Friday, 27 April 2012 03:18
Good day to you Captain,
I always read your article during my flight with Air Asia. I really enjoy reading it.
I'm frequent traveller due to my working schedule. Recently, I notice a trend that many of the passengers in flight are not turning off their smart phone or tablet during the take-off and landing. Is quite annoying to see that because the cabin crew had to make announcement to turn the digital device off during these period but most of the passengers tend to ignore it. Sometimes the cabin crew do ignore it as well when they see the passenger using it. So I assume it is safe.
The question I wish to ask is, what will really happen and what the problem is if a passenger didn't turn off their digital devices during take-off and landing.
Thanks a lot.
I reproduce a partial article on a similar subject written in the in-flight magazine previously. The title is “Mile High Chat”. Hope it shed some light on your query.
Switch Off the Cell Phone
Many airlines prohibit the use of cell phones at all times while on board the plane because they fall under the category of devices that transmit electronic signals in flight. If you think it is harmless, think again! If you have ever received a call on your cell phone whilst driving in your car with the radio on, you would most likely hear the static just as the phone rings.
Such electronic signals can jeopardize a flight by interfering with onboard functions. Imagine a situation where the captain is about to perform an auto landing guided by computers in difficult weather conditions. What would happen if there was a momentary loss of signal on the guidance system say, below 200 feet above the runway? This unfortunate scenario may trigger a red AUTOLAND warning light, which means that the pilot must abort the landing, as it is a warning that it is dangerous to continue.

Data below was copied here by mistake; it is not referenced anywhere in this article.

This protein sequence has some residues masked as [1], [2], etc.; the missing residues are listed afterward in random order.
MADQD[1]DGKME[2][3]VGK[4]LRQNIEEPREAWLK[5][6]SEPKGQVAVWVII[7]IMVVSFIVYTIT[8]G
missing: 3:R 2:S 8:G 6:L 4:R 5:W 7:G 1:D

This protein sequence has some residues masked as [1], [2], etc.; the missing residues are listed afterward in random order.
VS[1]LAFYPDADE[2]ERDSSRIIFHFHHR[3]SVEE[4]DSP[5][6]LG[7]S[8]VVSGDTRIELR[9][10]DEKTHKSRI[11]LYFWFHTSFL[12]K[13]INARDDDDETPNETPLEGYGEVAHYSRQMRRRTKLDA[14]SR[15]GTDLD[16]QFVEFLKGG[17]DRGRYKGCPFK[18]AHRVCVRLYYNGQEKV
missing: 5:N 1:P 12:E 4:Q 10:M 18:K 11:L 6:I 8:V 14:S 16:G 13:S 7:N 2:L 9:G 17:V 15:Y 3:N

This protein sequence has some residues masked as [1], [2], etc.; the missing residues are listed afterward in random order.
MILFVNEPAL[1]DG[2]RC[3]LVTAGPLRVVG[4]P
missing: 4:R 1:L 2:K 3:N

Of course, this doesn’t mean that the use of the cell phone would always lead to serious consequences. Incidents can happen when there is a combination of many unknown factors that can interfere with the electronic system in the plane.
I wrote in an earlier article, Handphone Danger, in the April 2008 issue of Travel 3Sixty and suggested chatterboxes to be patient as, “talking to their friends from the aircraft cabin would soon be a reality”. Indeed it has now come to pass. Today, passengers can use their mobile phones while onboard selected AirAsia flights that are equipped with the GSM (Global System for Mobile Communications) onboard system.
Maxis customers in Malaysia will now be able to use this new service to make and receive calls. They will be able to send and receive text messages, as well as access the Internet through GPRS (General Packet Radio Service) on their Smartphones.
At present, AirAsia has already equipped five aircraft from its fleet of 85 Airbus A320s with the GSM onboard system and will soon gradually equip its entire Malaysian A320 fleet.
Is My Flight GSM System Enabled?
To find out if you are flying in an aircraft equipped with the GSM system, simply look for the sign of a cell phone beside the ‘No Smoking Sign’ in front of you on the cabin ceiling. The signage with the ‘X’ over the cell phone, when lit, indicates that the GSM onboard system cannot be used. Additionally, as soon as the seatbelt sign is off, the flight attendant will notify passengers if it is permissible to use the OnAir GSM onboard, usually once having passed the 10,000 feet mark.
PS. To check for any latest updates or postings, you can follow my new Twitter at @CaptKHLim